the junk-heap of
our language:
sustainable forestry;
sustainable roofing; sustainable
refrigeration; sustainable textiles;
sustainable energy; sustainable cosmetics;
sustainable vehicles; sustainable wars;
sustainable famine; sustainable
suffering; sustainable
abortion. It is true:
we live



There is an old story
about a guy on his way home from war, lost sailing with all his buddies.  You see, back then sailing was rather difficult: rough seas, poor technology, a million tiny islands with their various sandbars, no google maps, and the meddling of the gods.  These have a way of shipwrecking one more often than not.  Well this story tackles a number of bizarre themes, but at the heart it is about a very serious and simple idea: hospitality.  The collection of songs that preceded it in the other major saga were about honour, rights, and that special kind of props (fame) to be gotten from being the absolute best.  They didn’t have video games so this was a little more intense than a Call of Duty leaderboard.  Of course, the fame of war takes the cake in these songs, as it does in a digital way for millions of young eyes today.

But here in this tale, a thousand miles from those sandy beaches, the song turns to a minor key, and the singing takes on a strange twist.  How do we treat strangers?  How do we treat interlopers, wining and dining us with our own food: not merely for a couple of nights, but years and years on end, running up a tab larger than the groom’s family at an open bar reception.  This is the story about many many strangers.  Everyone is a stranger.  The hero and his buddies keep stumbling into awkward moments where complete strangers take them in.  At home his wife fights a war of attrition, and probably wears her fingers to the bone deploying her best weapon (knitting, it turns out).  In both cases the central problem for those listening to the song – the moral that beat on their minds like the drummer keeping rhythm for the chanter in those cloistered pavilions – was how they would treat each moment of hospitality?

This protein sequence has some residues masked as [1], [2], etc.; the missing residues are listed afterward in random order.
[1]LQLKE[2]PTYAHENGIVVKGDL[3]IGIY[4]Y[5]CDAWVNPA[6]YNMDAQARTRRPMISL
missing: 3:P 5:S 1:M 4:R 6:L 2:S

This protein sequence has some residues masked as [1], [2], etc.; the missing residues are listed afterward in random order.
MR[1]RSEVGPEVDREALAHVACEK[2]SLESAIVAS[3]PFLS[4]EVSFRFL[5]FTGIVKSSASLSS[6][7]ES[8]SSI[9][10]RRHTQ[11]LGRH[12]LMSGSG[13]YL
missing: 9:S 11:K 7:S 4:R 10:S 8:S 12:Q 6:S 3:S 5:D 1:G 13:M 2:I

There is this Ogre (a softy according to some, but I have to interject that there can be nothing sane about a wild shepherd singing at the sea, likely scaring away all the fish, as soothing as it was for his own heart; I’m sure he would have appreciated Aristotle dropping by to give him the basics on purifying those emotions, but I suppose he did the best with what he had…) who is a touch backwards, but essentially minding his own business when our Hero lands on his little island, invades his cave, and stabs him in the eye.  That’s one reading.  Of course we have spent a great number of years telling it the other way around – that this one-eyed idiot was a really really bad host.  And indeed, perhaps those first listeners settling in on a cool night by the olive orchards also came away laughing at the stupidity of this poor creature, reminding themselves “that “’tis always best to offer food and rest rather than to eat one’s guest.”

He loses all his war pals slowly – a subtle stripping away of all those elements from the older story, reminding us that there are other borders than the walls of cities: there are borders of the heart and mind, just as receptive or unyielding.  Some get eaten, some get polymorphed, some drown in a nasty whirlpool, some get hit by rocks: it’s a mess.  But the audience nods along: they know those idiots deserved it, because they were disobeying the sacred laws of hospitality just as much as the hosts.  He is, at one point, utterly alone.  That is the key.  How does one become a good guest when one has nothing?  Literally naked at one point, our Hero turns to his wits – which are sharper than the average bear – and in this new mode we find something interesting.  Manipulation, yes – the story is straight with us – but also compromise, friendship, love, purpose.